BC Finance Minister Michael de Jong released the provincial budget for 2017 on Tuesday.
For the fifth time running, this was a balanced budget, with a projected surplus of $295 million. That number is expected to drop over the next three years due to new additional spending announced today.
Here are a few highlights of British Columbia’s 2017-18 budget:
MSP premiums cut in half with plans to eliminate
Medical Service Premiums will be cut starting Jan. 1, 2018, by 50 per cent for households with annual net income up to $120,000, leaving a typical family of four paying $900 a year less next year. The intent is to end MSP premiums completely at some point.
Ministry of Children and Family Development
The province will inject an additional $287 million over three years tThe Ministry of Children and Family Development, including $120 million to address recommendations in a report on indigenous child welfare, after the death of children in government care.
$740-million in education funding on the way
Education spending will increase by $740 million over three years, with $320 million of that total to cover the costs of ongoing negotiations with the teachers’ union after the province lost a Supreme Court of Canada decision on class size related to special-needs children.
Provincial sales tax on electricity for business will be eliminated over the next two years, saving $164 million by 2019-20.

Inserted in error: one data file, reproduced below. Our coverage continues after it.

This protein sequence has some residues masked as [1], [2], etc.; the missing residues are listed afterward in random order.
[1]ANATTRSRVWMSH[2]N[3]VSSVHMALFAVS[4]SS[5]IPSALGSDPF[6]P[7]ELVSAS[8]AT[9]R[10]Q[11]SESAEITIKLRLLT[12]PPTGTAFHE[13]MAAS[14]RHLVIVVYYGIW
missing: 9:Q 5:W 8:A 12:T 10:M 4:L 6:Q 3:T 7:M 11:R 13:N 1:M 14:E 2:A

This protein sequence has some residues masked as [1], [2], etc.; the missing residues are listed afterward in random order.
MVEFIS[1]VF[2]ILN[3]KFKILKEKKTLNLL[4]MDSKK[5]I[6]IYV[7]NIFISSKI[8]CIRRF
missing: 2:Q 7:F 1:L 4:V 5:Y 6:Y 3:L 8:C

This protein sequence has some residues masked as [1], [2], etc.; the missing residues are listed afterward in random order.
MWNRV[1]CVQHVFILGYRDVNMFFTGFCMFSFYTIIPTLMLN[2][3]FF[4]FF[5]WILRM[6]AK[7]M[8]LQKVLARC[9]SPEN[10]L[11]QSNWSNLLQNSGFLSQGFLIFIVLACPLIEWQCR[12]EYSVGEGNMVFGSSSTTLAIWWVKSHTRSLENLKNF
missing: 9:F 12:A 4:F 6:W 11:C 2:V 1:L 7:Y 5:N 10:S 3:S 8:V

The small business corporate income tax rate will be reduced to two per cent from 2.5 per cent.
The province is increasing the property transfer tax threshold to $500,000 of the fair market value for first-time homebuyers saving up to $8,000 in property transfer tax on the purchase of their first home.
New health funding
Finance Minister Mike de Jong says the province will add $875-million to the Ministry of Health budget, bring the new total of $18.8-billion, nearly 40 per cent of the entire budget. $200-million of next year’s increase is planned for wages for nurses and doctors.
The interest rate on student loans is being lowered from prime plus 2.5% to just prime, from August 1, 2017. Prime is currently 2.7%.
De Jong announced $87 million for an enhanced provincial technology strategy. Details will be announced at the upcoming BC Tech Summit in March.
The province plans to open more than 1,900 extra campsites, mostly within existing parks, over the next three years.
Amid the ongoing fentanyl crisis, the province is promising an extra $4.2 billion over the next three years for mental health and substance abuse services, especially for young people.